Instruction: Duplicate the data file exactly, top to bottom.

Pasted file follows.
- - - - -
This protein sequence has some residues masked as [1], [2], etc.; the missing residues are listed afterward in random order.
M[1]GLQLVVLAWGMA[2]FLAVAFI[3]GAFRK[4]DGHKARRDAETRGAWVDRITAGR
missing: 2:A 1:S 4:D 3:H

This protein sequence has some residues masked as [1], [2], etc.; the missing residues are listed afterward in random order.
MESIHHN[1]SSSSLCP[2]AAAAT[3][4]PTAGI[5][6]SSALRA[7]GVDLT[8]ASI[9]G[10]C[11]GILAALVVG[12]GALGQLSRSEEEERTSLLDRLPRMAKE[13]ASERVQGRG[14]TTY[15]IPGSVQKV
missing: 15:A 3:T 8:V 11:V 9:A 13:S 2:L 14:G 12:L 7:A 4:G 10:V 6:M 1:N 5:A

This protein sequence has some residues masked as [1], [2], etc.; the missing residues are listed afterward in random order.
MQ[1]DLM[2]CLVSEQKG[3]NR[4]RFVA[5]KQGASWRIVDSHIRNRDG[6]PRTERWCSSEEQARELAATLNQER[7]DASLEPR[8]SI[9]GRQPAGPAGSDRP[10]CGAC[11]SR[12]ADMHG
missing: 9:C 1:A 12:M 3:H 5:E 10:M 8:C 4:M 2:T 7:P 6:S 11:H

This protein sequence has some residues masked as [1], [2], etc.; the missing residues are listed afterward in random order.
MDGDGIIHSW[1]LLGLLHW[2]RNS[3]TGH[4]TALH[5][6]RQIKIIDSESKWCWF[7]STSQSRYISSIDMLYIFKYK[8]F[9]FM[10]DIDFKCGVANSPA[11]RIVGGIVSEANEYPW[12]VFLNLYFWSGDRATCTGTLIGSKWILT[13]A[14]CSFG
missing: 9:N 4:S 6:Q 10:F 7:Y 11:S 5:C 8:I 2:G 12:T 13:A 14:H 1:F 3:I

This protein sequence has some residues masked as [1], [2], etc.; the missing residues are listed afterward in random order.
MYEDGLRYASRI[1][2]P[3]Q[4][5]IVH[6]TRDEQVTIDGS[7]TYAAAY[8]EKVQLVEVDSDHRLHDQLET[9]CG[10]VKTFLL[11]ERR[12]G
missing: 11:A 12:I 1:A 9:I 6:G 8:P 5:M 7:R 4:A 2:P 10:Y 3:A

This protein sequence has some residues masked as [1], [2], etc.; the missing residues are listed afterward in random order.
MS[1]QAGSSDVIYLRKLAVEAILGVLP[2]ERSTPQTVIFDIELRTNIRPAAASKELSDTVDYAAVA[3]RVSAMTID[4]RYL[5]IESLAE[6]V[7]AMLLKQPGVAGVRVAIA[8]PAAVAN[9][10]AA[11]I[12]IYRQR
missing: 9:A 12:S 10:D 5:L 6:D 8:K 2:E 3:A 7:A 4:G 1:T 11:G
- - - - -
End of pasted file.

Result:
This protein sequence has some residues masked as [1], [2], etc.; the missing residues are listed afterward in random order.
M[1]GLQLVVLAWGMA[2]FLAVAFI[3]GAFRK[4]DGHKARRDAETRGAWVDRITAGR
missing: 2:A 1:S 4:D 3:H

This protein sequence has some residues masked as [1], [2], etc.; the missing residues are listed afterward in random order.
MESIHHN[1]SSSSLCP[2]AAAAT[3][4]PTAGI[5][6]SSALRA[7]GVDLT[8]ASI[9]G[10]C[11]GILAALVVG[12]GALGQLSRSEEEERTSLLDRLPRMAKE[13]ASERVQGRG[14]TTY[15]IPGSVQKV
missing: 15:A 3:T 8:V 11:V 9:A 13:S 2:L 14:G 12:L 7:A 4:G 10:V 6:M 1:N 5:A

This protein sequence has some residues masked as [1], [2], etc.; the missing residues are listed afterward in random order.
MQ[1]DLM[2]CLVSEQKG[3]NR[4]RFVA[5]KQGASWRIVDSHIRNRDG[6]PRTERWCSSEEQARELAATLNQER[7]DASLEPR[8]SI[9]GRQPAGPAGSDRP[10]CGAC[11]SR[12]ADMHG
missing: 9:C 1:A 12:M 3:H 5:E 10:M 8:C 4:M 2:T 7:P 6:S 11:H

This protein sequence has some residues masked as [1], [2], etc.; the missing residues are listed afterward in random order.
MDGDGIIHSW[1]LLGLLHW[2]RNS[3]TGH[4]TALH[5][6]RQIKIIDSESKWCWF[7]STSQSRYISSIDMLYIFKYK[8]F[9]FM[10]DIDFKCGVANSPA[11]RIVGGIVSEANEYPW[12]VFLNLYFWSGDRATCTGTLIGSKWILT[13]A[14]CSFG
missing: 9:N 4:S 6:Q 10:F 7:Y 11:S 5:C 8:I 2:G 12:T 13:A 14:H 1:F 3:I

This protein sequence has some residues masked as [1], [2], etc.; the missing residues are listed afterward in random order.
MYEDGLRYASRI[1][2]P[3]Q[4][5]IVH[6]TRDEQVTIDGS[7]TYAAAY[8]EKVQLVEVDSDHRLHDQLET[9]CG[10]VKTFLL[11]ERR[12]G
missing: 11:A 12:I 1:A 9:I 6:G 8:P 5:M 7:R 4:A 2:P 10:Y 3:A

This protein sequence has some residues masked as [1], [2], etc.; the missing residues are listed afterward in random order.
MS[1]QAGSSDVIYLRKLAVEAILGVLP[2]ERSTPQTVIFDIELRTNIRPAAASKELSDTVDYAAVA[3]RVSAMTID[4]RYL[5]IESLAE[6]V[7]AMLLKQPGVAGVRVAIA[8]PAAVAN[9][10]AA[11]I[12]IYRQR
missing: 9:A 12:S 10:D 5:L 6:D 8:K 2:E 3:A 7:A 4:G 1:T 11:G